“Unbelievable, literally”. That was the response of one economist at US investment bank Goldman Sachs to the news last month that Britain was still in recession.
The Office for National Statistics (ONS) had just announced a 0.4 percent decline in real GDP – the sixth quarter in a row that the economy has shrunk.
According to the ONS, the economy had declined 6 percent from its peak. But economists at Goldman Sachs were unconvinced. Business surveys pointed to a much stronger economy, they claimed. The official data were “hardly worth the paper they were printed on”.
Yet a month later Britain is still in recession. Last week’s figures show a decline of 0.3 percent. This recession is proving all too stubborn – and a closer inspection of the data shows why.
There was a record decline in output for “restaurants/hotels”, which fell 7.7 percent year on year. This category encompasses a range of recreational services, many of them provided by smaller companies.
These are not reflected in the business surveys that drive sentiment in the City, and which led economists to conclude that the UK had escaped recession.
The widely-followed purchasing manager indices (PMIs), provided by private firm Markit Economics, only cover 600 companies. The ONS surveys 30,000.
Not surprisingly, its official statistics are proving a better judge of the squeeze on smaller businesses. Many of these have suffered from the clampdown in lending by banks as they continue to shrink their balance sheets. According to the Bank of England, lending to companies shrank by a record 3.5 percent in the year to October.
But it is not just small businesses that continue to suffer from a credit squeeze. Banks are also cutting credit lines to individuals. Consumer credit has shrunk for four months in a row, another record. Last year’s collapse of Lehman Brothers continues to cast a long shadow.
And wages are being squeezed as well. In real terms, wages have now fallen for five straight quarters.
All of this is taking its toll on public finances. Last month saw a record increase in government borrowing, a rise of £11.3 billion compared to the same month in 2008. (This is the most useful comparison to make, because of the strong seasonal swings in tax receipts and spending.)
Some continue to cite runaway public spending as the culprit. But the facts suggest otherwise.
So far during the current financial year, spending has risen 6 percent year-on-year in pound terms. That is less than the budget set by the Treasury in April.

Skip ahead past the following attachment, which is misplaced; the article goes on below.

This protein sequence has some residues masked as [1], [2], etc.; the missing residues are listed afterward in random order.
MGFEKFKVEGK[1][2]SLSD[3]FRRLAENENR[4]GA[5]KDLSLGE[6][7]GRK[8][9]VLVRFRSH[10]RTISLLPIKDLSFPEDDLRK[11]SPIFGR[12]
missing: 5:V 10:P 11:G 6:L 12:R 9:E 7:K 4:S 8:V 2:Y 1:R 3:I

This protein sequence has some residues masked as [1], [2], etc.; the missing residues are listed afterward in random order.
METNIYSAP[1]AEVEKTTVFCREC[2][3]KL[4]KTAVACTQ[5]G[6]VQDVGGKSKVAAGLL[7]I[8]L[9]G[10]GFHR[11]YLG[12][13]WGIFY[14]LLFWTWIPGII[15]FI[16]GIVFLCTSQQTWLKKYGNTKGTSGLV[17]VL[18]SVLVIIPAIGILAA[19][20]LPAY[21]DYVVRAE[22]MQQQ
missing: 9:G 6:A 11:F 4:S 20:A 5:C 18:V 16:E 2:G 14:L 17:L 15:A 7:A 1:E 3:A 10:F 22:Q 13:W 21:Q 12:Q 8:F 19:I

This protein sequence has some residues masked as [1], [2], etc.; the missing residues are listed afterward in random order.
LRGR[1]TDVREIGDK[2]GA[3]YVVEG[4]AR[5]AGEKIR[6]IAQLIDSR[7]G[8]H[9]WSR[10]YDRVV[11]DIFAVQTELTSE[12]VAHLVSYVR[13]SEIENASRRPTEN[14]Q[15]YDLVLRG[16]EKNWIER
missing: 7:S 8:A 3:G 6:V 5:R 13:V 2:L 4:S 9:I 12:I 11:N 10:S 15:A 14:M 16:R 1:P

By contrast, tax revenues have shrunk by 10 percent. That is well beyond the 6.5 percent decline projected in April.
This year, tax revenues as a proportion of GDP will fall to lower than any level under Margaret Thatcher or John Major. The Tories trumpet a low-tax economy as the way to recovery – but New Labour has already done that, and Britain is still in recession.
Any upswing will be slow, as companies continue to cut costs and banks retrench. The Bank of England could cut interest rates from the current level of 0.5 percent all the way down to zero, but at this late stage the impact would be limited.
The programme of quantitative easing – buying gilts (government IOUs) – is more aggressive than in any other major industrialised economy. The Bank of England is unlikely to sanction much more of it when the budget deficit is spiralling upwards.
If the world economy takes a turn for the worse, Britain will be in trouble. The next government will be cutting spending and hiking taxes in the eye of the storm.
The risks are numerous. What’s happening in Dubai is a reminder of the credit problems that still litter the world. In Germany, the central bank announced last week that banks would have to find a further 90 billion euros to cover expected losses on toxic loans.
Lending is shrinking across the Eurozone. Banks are weighed down by bad debts. Consumer spending continues to slide in the majority of member states. Ireland and Greece remain in deep financial trouble.
And in the US, Obama has failed to tackle the foreclosure crisis. By the end of September, one in seven with a mortgage was either in arrears or in the process of being repossessed.
Early indications from Freddie Mac, one of the biggest US lenders (now nationalised), suggest these delinquencies rose again last month – and the increase is accelerating. Long-term unemployment has hit a post-war record and is driving more borrowers to default.
Despite repeated bailouts, capital injections and tax-subsidised incentives for banks, the homelessness crisis is intensifying. The US faces economic and political turmoil in 2010 if Obama does not act. And the US remains a major risk to any possible recovery in the UK.
Graham's book is a must read. I literally enjoyed every chapter, but my favorite one was "Learning from the Great Depression" where he looked at the policy mistakes that were made back then. His historical account of how quantitative easing was used to combat the depression was a real eye opener for me. He also went over the mistakes central bankers made by removing liquidity too quickly (this is what really worries me nowadays).
The book's final chapter, "Breaking from the Past" is also worth carefully reading because it offers hope but ends with a stark warning:
The challenges posed by many of these issues, from democratic accountability, worker representation, rebalancing of corporate power and climate change, cannot be ignored. But the danger remains that the radical changes needed to our policitcal economy will be derailed by the policy failings articulated in this book.If you only read one book this holiday season, make sure it's this one. I have an eerie feeling that Graham Turner's warning will fall on deaf ears, much to the detriment of the global economy.